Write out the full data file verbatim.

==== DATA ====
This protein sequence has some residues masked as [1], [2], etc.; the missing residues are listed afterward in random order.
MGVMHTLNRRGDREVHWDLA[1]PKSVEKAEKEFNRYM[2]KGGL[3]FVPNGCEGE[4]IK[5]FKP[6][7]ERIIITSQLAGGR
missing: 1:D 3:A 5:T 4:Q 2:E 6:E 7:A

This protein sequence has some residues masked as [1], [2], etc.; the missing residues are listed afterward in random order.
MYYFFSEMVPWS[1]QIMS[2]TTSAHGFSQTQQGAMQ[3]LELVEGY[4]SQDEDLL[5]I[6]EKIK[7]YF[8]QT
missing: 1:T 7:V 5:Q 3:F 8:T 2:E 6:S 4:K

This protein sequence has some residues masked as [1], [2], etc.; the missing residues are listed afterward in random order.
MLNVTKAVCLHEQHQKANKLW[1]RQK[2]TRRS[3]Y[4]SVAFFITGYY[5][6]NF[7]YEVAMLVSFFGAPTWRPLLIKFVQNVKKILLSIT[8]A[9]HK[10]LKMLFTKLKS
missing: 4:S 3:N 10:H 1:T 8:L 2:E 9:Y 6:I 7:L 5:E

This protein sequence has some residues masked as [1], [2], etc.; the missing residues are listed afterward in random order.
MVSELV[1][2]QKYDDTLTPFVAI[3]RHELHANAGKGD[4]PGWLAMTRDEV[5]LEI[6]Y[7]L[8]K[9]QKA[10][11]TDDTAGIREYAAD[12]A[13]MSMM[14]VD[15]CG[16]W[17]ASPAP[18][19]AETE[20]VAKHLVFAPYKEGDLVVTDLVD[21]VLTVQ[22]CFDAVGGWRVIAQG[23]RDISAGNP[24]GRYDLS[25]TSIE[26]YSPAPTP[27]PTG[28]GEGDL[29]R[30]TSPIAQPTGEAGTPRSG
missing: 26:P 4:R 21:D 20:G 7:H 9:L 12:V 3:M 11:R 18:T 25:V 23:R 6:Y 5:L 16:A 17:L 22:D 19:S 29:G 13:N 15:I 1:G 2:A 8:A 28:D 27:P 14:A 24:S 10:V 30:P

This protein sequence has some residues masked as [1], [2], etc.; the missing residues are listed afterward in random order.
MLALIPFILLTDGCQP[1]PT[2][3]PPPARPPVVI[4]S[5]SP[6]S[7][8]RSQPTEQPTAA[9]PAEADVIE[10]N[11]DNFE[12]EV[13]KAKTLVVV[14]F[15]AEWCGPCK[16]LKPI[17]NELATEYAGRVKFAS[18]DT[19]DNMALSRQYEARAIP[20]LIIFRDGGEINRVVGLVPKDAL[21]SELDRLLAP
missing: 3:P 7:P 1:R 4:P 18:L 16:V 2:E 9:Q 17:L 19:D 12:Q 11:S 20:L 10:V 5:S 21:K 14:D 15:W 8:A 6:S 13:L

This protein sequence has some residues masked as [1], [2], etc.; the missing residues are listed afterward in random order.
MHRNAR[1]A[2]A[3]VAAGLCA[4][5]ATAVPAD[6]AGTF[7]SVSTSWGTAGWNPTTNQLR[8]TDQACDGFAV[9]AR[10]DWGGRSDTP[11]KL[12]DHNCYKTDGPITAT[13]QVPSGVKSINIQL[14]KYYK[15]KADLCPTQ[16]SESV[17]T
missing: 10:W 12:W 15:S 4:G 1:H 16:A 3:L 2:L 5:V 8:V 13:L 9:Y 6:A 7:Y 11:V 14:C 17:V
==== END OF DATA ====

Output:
This protein sequence has some residues masked as [1], [2], etc.; the missing residues are listed afterward in random order.
MGVMHTLNRRGDREVHWDLA[1]PKSVEKAEKEFNRYM[2]KGGL[3]FVPNGCEGE[4]IK[5]FKP[6][7]ERIIITSQLAGGR
missing: 1:D 3:A 5:T 4:Q 2:E 6:E 7:A

This protein sequence has some residues masked as [1], [2], etc.; the missing residues are listed afterward in random order.
MYYFFSEMVPWS[1]QIMS[2]TTSAHGFSQTQQGAMQ[3]LELVEGY[4]SQDEDLL[5]I[6]EKIK[7]YF[8]QT
missing: 1:T 7:V 5:Q 3:F 8:T 2:E 6:S 4:K

This protein sequence has some residues masked as [1], [2], etc.; the missing residues are listed afterward in random order.
MLNVTKAVCLHEQHQKANKLW[1]RQK[2]TRRS[3]Y[4]SVAFFITGYY[5][6]NF[7]YEVAMLVSFFGAPTWRPLLIKFVQNVKKILLSIT[8]A[9]HK[10]LKMLFTKLKS
missing: 4:S 3:N 10:H 1:T 8:L 2:E 9:Y 6:I 7:L 5:E

This protein sequence has some residues masked as [1], [2], etc.; the missing residues are listed afterward in random order.
MVSELV[1][2]QKYDDTLTPFVAI[3]RHELHANAGKGD[4]PGWLAMTRDEV[5]LEI[6]Y[7]L[8]K[9]QKA[10][11]TDDTAGIREYAAD[12]A[13]MSMM[14]VD[15]CG[16]W[17]ASPAP[18][19]AETE[20]VAKHLVFAPYKEGDLVVTDLVD[21]VLTVQ[22]CFDAVGGWRVIAQG[23]RDISAGNP[24]GRYDLS[25]TSIE[26]YSPAPTP[27]PTG[28]GEGDL[29]R[30]TSPIAQPTGEAGTPRSG
missing: 26:P 4:R 21:D 20:G 7:H 9:L 12:V 3:M 11:R 18:T 25:V 23:R 6:Y 5:L 16:A 17:L 22:D 19:S 29:G 13:N 15:I 1:G 2:A 8:A 28:D 27:P 14:A 24:S 10:V 30:P

This protein sequence has some residues masked as [1], [2], etc.; the missing residues are listed afterward in random order.
MLALIPFILLTDGCQP[1]PT[2][3]PPPARPPVVI[4]S[5]SP[6]S[7][8]RSQPTEQPTAA[9]PAEADVIE[10]N[11]DNFE[12]EV[13]KAKTLVVV[14]F[15]AEWCGPCK[16]LKPI[17]NELATEYAGRVKFAS[18]DT[19]DNMALSRQYEARAIP[20]LIIFRDGGEINRVVGLVPKDAL[21]SELDRLLAP
missing: 3:P 7:P 1:R 4:P 18:L 16:V 2:E 9:Q 17:L 19:D 12:Q 11:S 20:L 10:V 5:S 21:K 14:D 15:W 8:A 6:S 13:L

This protein sequence has some residues masked as [1], [2], etc.; the missing residues are listed afterward in random order.
MHRNAR[1]A[2]A[3]VAAGLCA[4][5]ATAVPAD[6]AGTF[7]SVSTSWGTAGWNPTTNQLR[8]TDQACDGFAV[9]AR[10]DWGGRSDTP[11]KL[12]DHNCYKTDGPITAT[13]QVPSGVKSINIQL[14]KYYK[15]KADLCPTQ[16]SESV[17]T
missing: 10:W 12:W 15:S 4:G 1:H 16:A 3:L 2:L 5:V 8:V 13:L 9:Y 6:A 7:Y 11:V 14:C 17:V